Over the last few years, computer vision and motion capture technology has really advanced at an incredible rate. Things that seemed like science fiction not too long ago can be purchased for very little and in your home today. Things like the Kinect and now the Leap Motion controller are getting people to rethink even the way they interact with computers. And this space is really still in its earliest days. So for this week's awesome stuff
post (in which we highlight interesting crowdfunding projects we come across) we'll highlight two new projects that deal with computer vision and motion capture -- both of which work with merely a webcam, rather than any fancy hardware.
- First up is the FaceRig, which uses your everyday webcam to not only capture your facial expressions, but translate them into the faces of characters in an insanely realistic manner. Full disclosure: after seeing this video I plunked down some money. I have no idea what I'd use it for, but it's super cheap and it just looks awesome. It really wasn't that long ago that filmmakers who wanted to do motion capture work to create a computer generated character would have to do an astounding amount of work to match the characters to actors' actual facial expressions. And yet, here's a system that appears to be able to do it on the fly in a manner that looks incredibly good, at least from the demo they show.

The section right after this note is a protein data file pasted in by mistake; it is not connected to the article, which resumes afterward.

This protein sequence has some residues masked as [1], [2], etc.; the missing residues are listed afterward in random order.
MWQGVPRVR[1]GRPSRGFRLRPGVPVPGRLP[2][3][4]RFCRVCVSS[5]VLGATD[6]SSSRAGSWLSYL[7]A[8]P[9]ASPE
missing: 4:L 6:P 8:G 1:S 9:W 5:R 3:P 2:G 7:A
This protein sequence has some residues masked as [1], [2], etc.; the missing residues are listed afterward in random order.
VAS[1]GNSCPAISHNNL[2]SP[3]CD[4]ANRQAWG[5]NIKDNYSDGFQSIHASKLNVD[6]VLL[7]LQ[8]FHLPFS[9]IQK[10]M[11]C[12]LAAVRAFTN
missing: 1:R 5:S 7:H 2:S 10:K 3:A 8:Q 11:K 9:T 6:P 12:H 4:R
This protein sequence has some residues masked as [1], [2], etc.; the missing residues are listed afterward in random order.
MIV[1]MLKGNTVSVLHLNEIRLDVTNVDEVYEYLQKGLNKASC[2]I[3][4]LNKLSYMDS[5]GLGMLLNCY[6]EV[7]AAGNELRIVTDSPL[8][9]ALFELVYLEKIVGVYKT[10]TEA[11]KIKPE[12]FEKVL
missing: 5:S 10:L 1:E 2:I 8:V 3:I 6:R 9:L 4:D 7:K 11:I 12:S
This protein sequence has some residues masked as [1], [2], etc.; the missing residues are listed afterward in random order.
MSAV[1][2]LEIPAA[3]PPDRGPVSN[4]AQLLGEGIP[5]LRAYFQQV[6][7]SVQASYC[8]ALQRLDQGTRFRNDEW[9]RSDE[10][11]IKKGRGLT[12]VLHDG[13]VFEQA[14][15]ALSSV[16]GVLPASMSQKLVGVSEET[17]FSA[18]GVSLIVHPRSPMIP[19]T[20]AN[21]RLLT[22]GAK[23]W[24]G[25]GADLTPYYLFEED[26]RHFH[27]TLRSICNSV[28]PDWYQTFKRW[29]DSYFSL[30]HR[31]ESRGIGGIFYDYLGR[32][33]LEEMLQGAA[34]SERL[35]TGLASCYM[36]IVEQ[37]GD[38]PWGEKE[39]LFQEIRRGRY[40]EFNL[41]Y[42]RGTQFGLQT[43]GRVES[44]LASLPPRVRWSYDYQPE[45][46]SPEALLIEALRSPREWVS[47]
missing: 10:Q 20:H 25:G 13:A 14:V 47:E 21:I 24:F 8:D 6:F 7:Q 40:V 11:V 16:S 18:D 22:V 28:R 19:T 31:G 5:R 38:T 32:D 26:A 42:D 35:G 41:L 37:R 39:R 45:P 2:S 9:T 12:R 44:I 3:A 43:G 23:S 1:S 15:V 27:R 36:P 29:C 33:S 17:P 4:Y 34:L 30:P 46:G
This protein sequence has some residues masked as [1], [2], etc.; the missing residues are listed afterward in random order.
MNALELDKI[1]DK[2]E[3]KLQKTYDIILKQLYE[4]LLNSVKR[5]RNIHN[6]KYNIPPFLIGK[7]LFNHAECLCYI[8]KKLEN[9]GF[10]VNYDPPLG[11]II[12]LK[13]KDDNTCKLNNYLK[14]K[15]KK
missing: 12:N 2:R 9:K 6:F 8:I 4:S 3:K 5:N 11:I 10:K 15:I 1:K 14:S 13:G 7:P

Not only does the product look kind of amazing, they're pricing it to be incredibly affordable. Getting a license via the crowdfunding is just $5. They're shooting for $120,000 which is pretty ambitious, especially for an IndieGogo project, but within just a few days they already shot past $50,000 and with a month and a half to go, it seems likely that they'll fly past their goal and end up with significantly more than that. Combination of amazing product plus cheap prices will do that.
- Next up, we've got the VMX Project, which is more of a platform for developers to be able to add computer vision to anything. They're offering it as a service, so rather than having to install software, developers can just use their API and add in computer vision features via (what they claim) is a super simple user interface. The concept of making computer vision more widespread and usable by developers, without each developer having to reinvent the wheel, or hire experts in computer vision, seems like a super powerful idea in driving this area forward.
These guys have a tougher job ahead of them. Even as the product looks cool, it's very much focused on developers, rather than the general consumer market, so there's a significantly smaller audience. These guys are targeting $100,000, which is a pretty big ask, all things considered, and the project hasn't received very much at all yet -- so it seems like a good chance it won't hit that goal.
That's it for this week. Go interact with something.